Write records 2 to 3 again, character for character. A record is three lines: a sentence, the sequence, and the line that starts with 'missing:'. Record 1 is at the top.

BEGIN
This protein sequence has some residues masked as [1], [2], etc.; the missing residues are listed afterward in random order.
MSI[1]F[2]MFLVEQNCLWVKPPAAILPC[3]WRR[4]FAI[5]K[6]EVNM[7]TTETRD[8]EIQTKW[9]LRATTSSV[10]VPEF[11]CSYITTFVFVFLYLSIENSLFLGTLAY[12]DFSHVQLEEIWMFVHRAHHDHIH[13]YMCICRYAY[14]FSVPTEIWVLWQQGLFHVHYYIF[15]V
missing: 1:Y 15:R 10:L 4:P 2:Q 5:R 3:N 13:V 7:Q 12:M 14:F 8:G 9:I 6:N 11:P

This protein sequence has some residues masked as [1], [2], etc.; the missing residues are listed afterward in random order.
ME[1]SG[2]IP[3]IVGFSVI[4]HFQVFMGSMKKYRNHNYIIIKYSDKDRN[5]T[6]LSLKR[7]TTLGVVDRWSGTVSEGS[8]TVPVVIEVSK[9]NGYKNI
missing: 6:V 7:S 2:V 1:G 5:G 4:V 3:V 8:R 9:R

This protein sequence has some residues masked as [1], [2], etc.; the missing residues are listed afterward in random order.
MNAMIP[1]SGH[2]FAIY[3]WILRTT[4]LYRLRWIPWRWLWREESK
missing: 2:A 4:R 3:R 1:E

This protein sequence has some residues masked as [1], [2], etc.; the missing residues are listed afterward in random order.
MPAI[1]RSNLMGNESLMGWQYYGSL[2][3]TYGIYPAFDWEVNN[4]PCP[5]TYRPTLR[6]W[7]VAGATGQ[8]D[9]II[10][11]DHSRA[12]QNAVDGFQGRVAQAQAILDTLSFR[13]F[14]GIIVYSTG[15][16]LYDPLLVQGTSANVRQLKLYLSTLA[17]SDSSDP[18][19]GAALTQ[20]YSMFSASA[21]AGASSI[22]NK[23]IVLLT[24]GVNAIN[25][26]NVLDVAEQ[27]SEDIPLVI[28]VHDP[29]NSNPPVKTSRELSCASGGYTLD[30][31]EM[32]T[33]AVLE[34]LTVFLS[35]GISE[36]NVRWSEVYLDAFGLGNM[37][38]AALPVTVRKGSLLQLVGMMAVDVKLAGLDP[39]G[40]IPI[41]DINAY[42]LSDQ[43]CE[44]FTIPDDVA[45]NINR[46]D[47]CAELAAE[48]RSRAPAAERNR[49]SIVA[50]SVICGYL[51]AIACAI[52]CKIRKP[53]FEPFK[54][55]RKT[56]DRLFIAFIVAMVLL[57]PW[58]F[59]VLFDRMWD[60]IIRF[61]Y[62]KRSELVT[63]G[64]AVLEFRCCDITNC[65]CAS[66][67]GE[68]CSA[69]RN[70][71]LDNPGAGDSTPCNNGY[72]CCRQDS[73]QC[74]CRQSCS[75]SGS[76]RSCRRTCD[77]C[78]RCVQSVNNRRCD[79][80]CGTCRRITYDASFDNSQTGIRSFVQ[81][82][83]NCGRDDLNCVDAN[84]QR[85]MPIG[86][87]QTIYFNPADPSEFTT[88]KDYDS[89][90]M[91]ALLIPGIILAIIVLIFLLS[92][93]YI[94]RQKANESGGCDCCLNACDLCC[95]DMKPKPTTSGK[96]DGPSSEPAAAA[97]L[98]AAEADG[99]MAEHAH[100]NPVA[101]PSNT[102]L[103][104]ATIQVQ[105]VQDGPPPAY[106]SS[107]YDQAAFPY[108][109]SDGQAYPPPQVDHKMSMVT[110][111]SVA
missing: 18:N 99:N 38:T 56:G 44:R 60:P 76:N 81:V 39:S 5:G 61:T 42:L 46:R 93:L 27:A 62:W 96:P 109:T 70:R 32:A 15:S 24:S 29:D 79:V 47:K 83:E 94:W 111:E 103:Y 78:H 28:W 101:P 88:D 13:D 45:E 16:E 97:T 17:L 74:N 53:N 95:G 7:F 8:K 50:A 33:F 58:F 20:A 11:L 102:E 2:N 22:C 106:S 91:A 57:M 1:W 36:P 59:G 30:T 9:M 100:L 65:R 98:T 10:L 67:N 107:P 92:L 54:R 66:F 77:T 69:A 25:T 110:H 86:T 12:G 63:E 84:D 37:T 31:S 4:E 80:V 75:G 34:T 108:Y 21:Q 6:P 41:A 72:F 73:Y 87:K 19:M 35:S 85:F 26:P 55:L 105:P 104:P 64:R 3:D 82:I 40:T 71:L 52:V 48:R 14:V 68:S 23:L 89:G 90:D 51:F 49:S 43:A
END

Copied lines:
This protein sequence has some residues masked as [1], [2], etc.; the missing residues are listed afterward in random order.
ME[1]SG[2]IP[3]IVGFSVI[4]HFQVFMGSMKKYRNHNYIIIKYSDKDRN[5]T[6]LSLKR[7]TTLGVVDRWSGTVSEGS[8]TVPVVIEVSK[9]NGYKNI
missing: 6:V 7:S 2:V 1:G 5:G 4:V 3:V 8:R 9:R

This protein sequence has some residues masked as [1], [2], etc.; the missing residues are listed afterward in random order.
MNAMIP[1]SGH[2]FAIY[3]WILRTT[4]LYRLRWIPWRWLWREESK
missing: 2:A 4:R 3:R 1:E